Sabin Institute To Develop GSK's Ebola and Marburg Virus Vaccines
GSK ChAd3-based vaccines against Ebola Zaire, Ebola Sudan, and Marburg viruses demonstrated a strong safety profile and encouraging immunogenicity
The Sabin Vaccine Institute (Sabin) announced it has acquired exclusive agreements with GSK to advance the development of the prophylactic vaccines against the Ebola Zaire, Ebola Sudan and the Marburg virus.
This news is important as there are no commercially licensed vaccines against these 3 lethal viruses currently available.
These viruses cause hemorrhagic fever with subsequent death in an average of 50 percent of cases.
The 3 vaccine candidates were initially developed collaboratively by the U.S. National Institutes of Health and Okairos, which was acquired by GSK in 2013. The candidate vaccines, based on GSK’s proprietary ChAd3 platform, were further developed by GSK, including the Phase II development for the Ebola Zaire vaccine.
The ChAd3-based vaccines against Ebola Zaire, Ebola Sudan, and Marburg viruses have demonstrated a strong safety profile and encouraging immunogenicity results after being administered to more than 5,000 adults and 600 children, in 13 different clinical trials to date.
Sabin Chief Executive Officer Amy Finan commented in a press release, “Thanks to GSK’s longstanding engagement in global health, as well as its scientific expertise, the ChAd3 vaccine program is well-positioned to be an effective weapon in the global community’s arsenal against Ebola.”
“Sabin plans to continue the development and seek regulatory approval of Ebola and Marburg vaccines with our shared goal of making them available to the millions of people potentially at risk.”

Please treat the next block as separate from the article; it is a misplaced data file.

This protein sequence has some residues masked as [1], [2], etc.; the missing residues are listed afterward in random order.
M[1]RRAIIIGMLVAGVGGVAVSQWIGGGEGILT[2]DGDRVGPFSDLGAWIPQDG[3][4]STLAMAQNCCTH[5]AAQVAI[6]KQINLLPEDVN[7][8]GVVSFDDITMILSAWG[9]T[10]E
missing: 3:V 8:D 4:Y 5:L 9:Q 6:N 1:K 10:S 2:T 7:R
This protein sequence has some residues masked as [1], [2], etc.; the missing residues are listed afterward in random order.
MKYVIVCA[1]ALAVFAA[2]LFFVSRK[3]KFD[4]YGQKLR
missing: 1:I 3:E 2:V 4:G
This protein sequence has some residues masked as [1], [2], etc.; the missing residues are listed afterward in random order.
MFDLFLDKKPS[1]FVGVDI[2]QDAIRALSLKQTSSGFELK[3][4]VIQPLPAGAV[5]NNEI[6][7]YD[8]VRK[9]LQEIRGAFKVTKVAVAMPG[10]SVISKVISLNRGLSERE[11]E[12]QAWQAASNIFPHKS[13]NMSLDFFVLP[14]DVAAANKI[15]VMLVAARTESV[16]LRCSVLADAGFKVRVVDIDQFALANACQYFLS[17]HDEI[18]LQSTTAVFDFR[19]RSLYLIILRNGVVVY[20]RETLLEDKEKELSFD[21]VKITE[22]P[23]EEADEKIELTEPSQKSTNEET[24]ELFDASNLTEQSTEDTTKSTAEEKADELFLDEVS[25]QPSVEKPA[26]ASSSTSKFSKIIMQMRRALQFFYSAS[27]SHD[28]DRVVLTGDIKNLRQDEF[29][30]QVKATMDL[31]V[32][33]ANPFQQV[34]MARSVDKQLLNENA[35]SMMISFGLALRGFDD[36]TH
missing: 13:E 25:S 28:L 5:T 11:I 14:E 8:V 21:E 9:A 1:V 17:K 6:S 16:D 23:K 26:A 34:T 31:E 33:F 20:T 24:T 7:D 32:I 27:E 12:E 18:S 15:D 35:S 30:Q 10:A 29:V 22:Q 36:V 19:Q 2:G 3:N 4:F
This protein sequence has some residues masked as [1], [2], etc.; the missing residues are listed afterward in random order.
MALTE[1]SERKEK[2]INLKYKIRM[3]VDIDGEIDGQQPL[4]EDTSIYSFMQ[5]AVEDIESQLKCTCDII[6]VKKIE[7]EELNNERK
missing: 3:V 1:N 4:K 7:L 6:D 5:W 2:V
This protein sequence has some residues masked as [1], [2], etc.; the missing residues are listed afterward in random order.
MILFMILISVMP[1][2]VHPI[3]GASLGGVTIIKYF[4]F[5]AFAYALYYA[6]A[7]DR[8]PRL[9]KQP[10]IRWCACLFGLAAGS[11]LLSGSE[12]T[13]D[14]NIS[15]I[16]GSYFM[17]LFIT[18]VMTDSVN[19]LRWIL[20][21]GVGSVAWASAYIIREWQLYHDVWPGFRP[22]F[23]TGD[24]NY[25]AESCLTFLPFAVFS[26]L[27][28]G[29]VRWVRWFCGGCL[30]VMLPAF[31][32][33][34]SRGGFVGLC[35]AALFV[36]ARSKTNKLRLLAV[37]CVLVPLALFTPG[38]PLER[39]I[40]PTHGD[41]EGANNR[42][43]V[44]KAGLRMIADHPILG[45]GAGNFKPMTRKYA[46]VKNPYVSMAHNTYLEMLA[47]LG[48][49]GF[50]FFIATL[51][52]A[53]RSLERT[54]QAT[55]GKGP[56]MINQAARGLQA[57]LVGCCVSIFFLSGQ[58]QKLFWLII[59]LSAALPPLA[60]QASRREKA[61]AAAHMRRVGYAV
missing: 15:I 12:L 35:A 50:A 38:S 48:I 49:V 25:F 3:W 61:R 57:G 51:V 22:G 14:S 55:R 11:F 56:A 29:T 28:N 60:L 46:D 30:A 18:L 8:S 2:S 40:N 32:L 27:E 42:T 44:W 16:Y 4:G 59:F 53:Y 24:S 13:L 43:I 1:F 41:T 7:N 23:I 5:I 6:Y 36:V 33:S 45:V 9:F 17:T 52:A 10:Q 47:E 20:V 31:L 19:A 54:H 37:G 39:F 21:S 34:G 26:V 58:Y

To further develop the ChAd3 Ebola and Marburg vaccines, Sabin has entered into a Research Collaboration Agreement with the Vaccine Research Center at the National Institute of Allergy and Infectious Diseases.
Ebola Zaire, Ebola Sudan, and Marburg are members of the Filoviridae virus family and are commonly referred to as filoviruses. All can cause severe hemorrhagic fever in humans. No therapeutic treatment for the hemorrhagic fevers caused by filoviruses has been licensed to date.
The ongoing 2018-2019 outbreak in central Africa is also caused by Ebola Zaire and has claimed the lives of more than 1,600 people. On July 17, 2019, the WHO declared it a Public Health Emergency of International Concern.
Marburg and Ebola viruses are transmitted to humans by infected animals, particularly fruit bats. Once a human is infected, the virus can spread to others through close personal contact or contact with bodily fluids.
Isolation of infected people is currently the centerpiece of filovirus control.
Marburg was the first filovirus to be recognized in 1967 when a number of laboratory workers, including some in Marburg, Germany, developed hemorrhagic fever.
The Ebola virus was identified in 1976 when two simultaneous outbreaks occurred in northern Zaire in a village near the Ebola River and southern Sudan.
In central Africa, the 2 leading Ebola vaccines currently deployed:
The Sabin Vaccine Institute, a non-profit organization founded in 1993, is a leading advocate for expanding vaccine access and uptake globally, advancing vaccine research and development, and amplifying vaccine knowledge and innovation. Sabin received more than $110 million for vaccine R&D programs from public and philanthropic funding sources, including the Bill & Melinda Gates Foundation, European Commission, Dutch Ministry of Foreign Affairs, Global Health Innovative Technology Fund and the Michelson Medical Research Foundation.
GSK is a science-led global healthcare company with a special purpose: to help people do more, feel better, live longer. GSK is the world’s leading vaccine company, with a portfolio that helps protect people throughout life and an innovative pipeline of 16 vaccines in development.